THE BLOG

How BBC3 Changed the Future of War Reporting

09/12/2014 21:37 GMT | Updated 08/02/2015 10:59 GMT

I will always remember the first time I saw Our War, the helmet-cam series that returns to Afghanistan for the final time on BBC3 this evening. It was 10 June 2011, and I was sitting in the Joint Media Operations Centre at Camp Bastion, watching the opening episode on a wall-mounted 42-inch television. The Taliban had ambushed a British patrol in the rubble of Now Zad, and things were not going well. Every time one of our boys let off a burst of gunfire, or something exploded, I thought the television was going to come crashing down onto the floor. The patrol sergeant's Go-Pro footage, blown up on the widescreen, looked extraordinary, showing an uncensored version of the war that was both extremely loud and incredibly close.

That first episode shook our flimsy, prefabricated office in more ways than one. I was running the British Army's Combat Camera Team (CCT) at the time, filming and photographing British troops in partnership with their Afghan colleagues, showing the world the progress that was being made in Helmand Province. By the summer of 2011, our remit had shifted from combat to redevelopment. That meant a greater focus on training and recruitment, and a move away from the mixed messages of actual fighting.

Our War rather flew in the face of that. The firefight in the opening episode had been filmed back in 2007. The narrative it conveyed - British troops are fighting and dying in the War on Terror - was already starting to look 'off-message'.

"This isn't good," said Ali - the CCT photographer - sitting next to me. "Where are the key messages in this?"

Dale - the officer in charge of Strategic Messaging - was sitting at the next desk. He already had the answer.

"We have thought about this," he said. "In the next few days, we'll put out a story about how much Now Zad has improved."

The Our War footage had been cleared by the Ministry of Defence (MoD) back in the UK. Now they wanted us to highlight 'modern-day' Nowzad with a 'Then and Now' piece, showing the town centre in all its reconstructed glory.

No plan survives contact with the enemy - as everybody in the British Army is fond of saying - and this is true even in the cosseted world of Media Operations. It didn't take us long to remember that a NATO jet had dropped a number of bombs into the centre of Now Zad just two weeks earlier. Tragically, at least nine Afghan civilians had died, and the locals were still clearing up the rubble.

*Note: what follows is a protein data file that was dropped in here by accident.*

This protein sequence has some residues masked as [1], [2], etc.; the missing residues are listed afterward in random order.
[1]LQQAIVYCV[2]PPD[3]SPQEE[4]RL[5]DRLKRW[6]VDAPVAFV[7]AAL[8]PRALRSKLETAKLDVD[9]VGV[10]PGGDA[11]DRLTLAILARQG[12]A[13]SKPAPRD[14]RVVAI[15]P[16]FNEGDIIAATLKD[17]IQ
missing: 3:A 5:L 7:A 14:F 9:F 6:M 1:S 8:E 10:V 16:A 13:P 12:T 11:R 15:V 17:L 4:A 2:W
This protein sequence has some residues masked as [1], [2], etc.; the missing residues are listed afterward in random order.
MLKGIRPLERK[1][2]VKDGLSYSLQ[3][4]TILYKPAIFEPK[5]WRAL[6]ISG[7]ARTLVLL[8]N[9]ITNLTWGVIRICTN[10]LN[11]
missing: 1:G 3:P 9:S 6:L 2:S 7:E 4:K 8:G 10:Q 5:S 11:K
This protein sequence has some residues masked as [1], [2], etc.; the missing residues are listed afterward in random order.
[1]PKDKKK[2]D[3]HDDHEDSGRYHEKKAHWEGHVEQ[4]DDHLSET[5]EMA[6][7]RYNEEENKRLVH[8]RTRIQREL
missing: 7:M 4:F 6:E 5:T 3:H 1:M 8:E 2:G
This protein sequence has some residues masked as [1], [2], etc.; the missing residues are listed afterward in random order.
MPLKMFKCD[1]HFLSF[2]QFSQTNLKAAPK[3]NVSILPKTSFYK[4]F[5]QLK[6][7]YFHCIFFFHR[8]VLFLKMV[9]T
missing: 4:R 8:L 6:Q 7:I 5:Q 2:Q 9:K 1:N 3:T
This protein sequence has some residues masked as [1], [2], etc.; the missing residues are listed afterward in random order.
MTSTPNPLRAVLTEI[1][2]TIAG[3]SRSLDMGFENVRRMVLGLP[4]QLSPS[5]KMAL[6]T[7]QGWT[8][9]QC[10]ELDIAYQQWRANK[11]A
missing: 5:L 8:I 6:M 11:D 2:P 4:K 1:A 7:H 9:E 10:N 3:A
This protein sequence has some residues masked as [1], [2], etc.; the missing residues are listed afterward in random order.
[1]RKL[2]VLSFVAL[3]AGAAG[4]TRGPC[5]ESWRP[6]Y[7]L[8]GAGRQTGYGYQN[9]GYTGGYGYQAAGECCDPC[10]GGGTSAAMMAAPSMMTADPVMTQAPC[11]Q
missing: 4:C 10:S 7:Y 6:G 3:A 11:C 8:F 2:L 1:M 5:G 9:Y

Needless to say, the 'Then and Now' piece was scrapped.

The Our War series, however, was up and running, with a second series getting the thumbs-up from the MoD the following year. The format had proved a hit with viewers and critics alike, and at a time when 'Afghanistan fatigue' was threatening to derail the military's media campaign, it was at least one way to keep the British public engaged with the war.

The series has since won two Baftas, paving the way for tonight's feature-length episode on BBC3. The trailers have already promised yet more striking helmet-cam footage, including one extraordinary sequence in which a soldier on his belt-buckle scratches at the ground in search of an IED.

The beauty of Our War is that it represents war reporting in its purest form - not relayed through the filter of a correspondent with one eye on their career ladder, but told - quite literally - from the combatant's point of view. No actual reporters are required.

In that respect, it also suits the MoD. Whitehall still gets to clear the final cut for each programme, just in case there are any issues relating to operational security.

Whether another series like Our War ever gets the go-ahead remains to be seen. Earlier this year the government ordered a review of communications across the MoD, the Army, the Royal Navy and the Royal Air Force. This has resulted in the establishment of the Directorate of Defence Communications, a body employing around 500 staff - both civilian and military - which has been given much greater control over the wider armed forces communication set-up. One of the more notable aspects of this transformation is a greater reliance on social media, allowing the MoD to engage in 'direct-to-audience communication'. That means the military devoting more of its resources to filming and photographing its own operations, before transferring the edited material onto the internet.

The beauty of this particular set-up - for the military, of course - is that it allows the MoD to side-step the big media outlets. By producing its own content - not just through CCTs, but through the soldiers, sailors and pilots themselves - it's recreating the Our War effect, but with the added bonus of total editorial control.

As the world becomes an increasingly dangerous place for foreign correspondents, the MoD is rebooting its relationship with the media, drawing upon the skills of the servicemen and women already out on the ground.

Who needs reporters, when you can do it all by yourself?